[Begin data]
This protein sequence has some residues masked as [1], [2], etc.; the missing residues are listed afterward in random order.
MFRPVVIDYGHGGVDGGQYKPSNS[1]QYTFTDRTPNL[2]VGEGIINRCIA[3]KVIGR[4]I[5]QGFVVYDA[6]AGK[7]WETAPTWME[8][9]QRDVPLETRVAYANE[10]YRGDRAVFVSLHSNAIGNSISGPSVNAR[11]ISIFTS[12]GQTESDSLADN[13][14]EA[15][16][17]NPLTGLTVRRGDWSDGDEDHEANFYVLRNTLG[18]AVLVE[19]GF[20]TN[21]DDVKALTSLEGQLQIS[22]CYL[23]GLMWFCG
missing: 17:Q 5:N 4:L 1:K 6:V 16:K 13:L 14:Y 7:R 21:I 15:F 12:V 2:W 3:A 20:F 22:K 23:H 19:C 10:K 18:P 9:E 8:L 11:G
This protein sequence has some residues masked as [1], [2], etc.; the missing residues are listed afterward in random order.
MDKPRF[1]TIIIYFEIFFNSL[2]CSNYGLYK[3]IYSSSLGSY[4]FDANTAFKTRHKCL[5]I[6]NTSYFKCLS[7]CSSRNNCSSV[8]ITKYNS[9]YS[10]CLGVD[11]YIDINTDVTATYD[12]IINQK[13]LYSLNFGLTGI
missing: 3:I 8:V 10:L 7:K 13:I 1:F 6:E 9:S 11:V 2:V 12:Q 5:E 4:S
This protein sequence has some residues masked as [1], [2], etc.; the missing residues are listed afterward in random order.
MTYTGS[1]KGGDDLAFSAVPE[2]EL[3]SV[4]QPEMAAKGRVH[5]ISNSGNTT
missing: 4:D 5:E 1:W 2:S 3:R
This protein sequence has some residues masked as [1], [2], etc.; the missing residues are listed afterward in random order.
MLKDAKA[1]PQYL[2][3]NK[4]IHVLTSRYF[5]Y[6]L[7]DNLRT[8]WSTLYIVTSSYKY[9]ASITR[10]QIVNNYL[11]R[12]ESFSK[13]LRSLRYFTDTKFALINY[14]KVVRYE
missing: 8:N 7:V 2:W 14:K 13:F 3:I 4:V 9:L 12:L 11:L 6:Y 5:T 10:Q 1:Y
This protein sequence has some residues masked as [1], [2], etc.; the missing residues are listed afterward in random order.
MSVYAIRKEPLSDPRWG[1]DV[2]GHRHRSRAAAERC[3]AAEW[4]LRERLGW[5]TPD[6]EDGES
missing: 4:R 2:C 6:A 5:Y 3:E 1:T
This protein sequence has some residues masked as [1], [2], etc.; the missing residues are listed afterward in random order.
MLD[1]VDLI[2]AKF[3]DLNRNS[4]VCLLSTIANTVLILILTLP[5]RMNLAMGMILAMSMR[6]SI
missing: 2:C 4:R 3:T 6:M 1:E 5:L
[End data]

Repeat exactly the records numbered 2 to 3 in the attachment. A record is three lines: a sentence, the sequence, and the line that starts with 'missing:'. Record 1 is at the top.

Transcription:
This protein sequence has some residues masked as [1], [2], etc.; the missing residues are listed afterward in random order.
MDKPRF[1]TIIIYFEIFFNSL[2]CSNYGLYK[3]IYSSSLGSY[4]FDANTAFKTRHKCL[5]I[6]NTSYFKCLS[7]CSSRNNCSSV[8]ITKYNS[9]YS[10]CLGVD[11]YIDINTDVTATYD[12]IINQK[13]LYSLNFGLTGI
missing: 3:I 8:V 10:L 7:K 13:I 1:F 6:E 9:S 11:V 2:V 12:Q 5:E 4:S
This protein sequence has some residues masked as [1], [2], etc.; the missing residues are listed afterward in random order.
MTYTGS[1]KGGDDLAFSAVPE[2]EL[3]SV[4]QPEMAAKGRVH[5]ISNSGNTT
missing: 4:D 5:E 1:W 2:S 3:R